Visual arts picks

ACROSS THE MILES: DISCOVERING FOLK ART IN AMERICA Columbia City's Garde Rail Gallery presents an exhibition of folk art by artists from the Northwest, Deep South, and other rural regions of this fine land. Folk art includes art influenced directly by the artist's surroundings (contemporary folk art or vernacular art), art by people who have obsessive and divine visions (visionary art), and art by those with little or no formal training (self-taught art). Included are John Taylor's ships made of found objects, Tim Fowler's carved hardwood "occupational gods and political cartoons," and Jerry Brown's self-dug clay crockery. Shaw Room

ART SWAP Artists are notorious for scraping by in order to devote all their time to the act of creation. Most artists at one time or another have bartered their work for goods and services, trading a painting or sculpture for rent, dentistry, landscaping, babysitting, you name it. This exhibition looks at the concept of art bartering and reveals some particularly juicy stories shared by the bartering artists of our region. Curators Tammy Spears and Debbi Lester invited Northwest artists and collectors to submit their best art swap tale along with the actual artworks that were traded. Also on display are works for sale and works that will become part of the largest art swap to date. Lopez Room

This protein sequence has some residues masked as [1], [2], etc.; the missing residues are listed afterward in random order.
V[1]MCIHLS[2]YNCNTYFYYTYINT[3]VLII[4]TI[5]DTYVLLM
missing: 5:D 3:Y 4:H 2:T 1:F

SHADOWS OF BHUJ AND MYTHS OF MASCULINITY: ASSEMBLAGES BY PAMELA DHARAMSEY LEE AND RICHARD MILLER Pamela Dharamsey Lee's installation, "Shadows of Bhuj," is a giant, walk-in shadowbox that contains smaller shadowboxes within. The piece pays homage to recent earthquake victims of Bhuj, India. Nearby, in Richard Miller's "Myths of Masculinity," vintage objects and articles of clothing are assembled like effigies and then photographed. Miller's unique creative vision is partly the result of his physical vision: The artist suffers from a rare genetic atrophy of the optic nerve that has left him legally blind. Miller sees clearly the irony in being a blind photographer and thinks of himself as an iconoclast. The series of black-and-white photographs explores stereotypical and archetypal iconography associated with the American male. Orcas Room

WITHIN/WITHOUT: CONTEMPORARY PHOTOGRAPHS OF CUBA This exhibition presents a fine selection of photographs of Cuba taken by Pacific Northwesterners alongside photos taken by Cubans of their homeland, offering a look at the Cuban experience from within and without. The work of Cuban photographers has been selected by the Fototeca de Cuba in Havana and local photographers (including Alice Wheeler) have been selected by curators Catherine Eaton Skinner and Claire Garoutte. Two guest artists, Liudmila Velasco and Nelson Ramirez de Arellano Conde, will travel to Bumbershoot from Cuba and lead art talks at 2 p.m. on Sun. Sept. 2. The exhibition is slated to travel to Havana in 2002. Olympic Room

PAUL DORPAT'S BUMBERCHRONICLES Bumbershoot's Golden Umbrella has been awarded this year to archival celebrity, artist, author, and historian Paul Dorpat. For over 30 years Dorpat's "Seattle Now and Then" column has appeared weekly in The Seattle Times. A collection of his personal objects will be on display including some of his favorite Bumbershoot memorabilia and an ongoing video loop of past festival highlights. NW Court Room Lobby

afahey@seattleweekly.com

 
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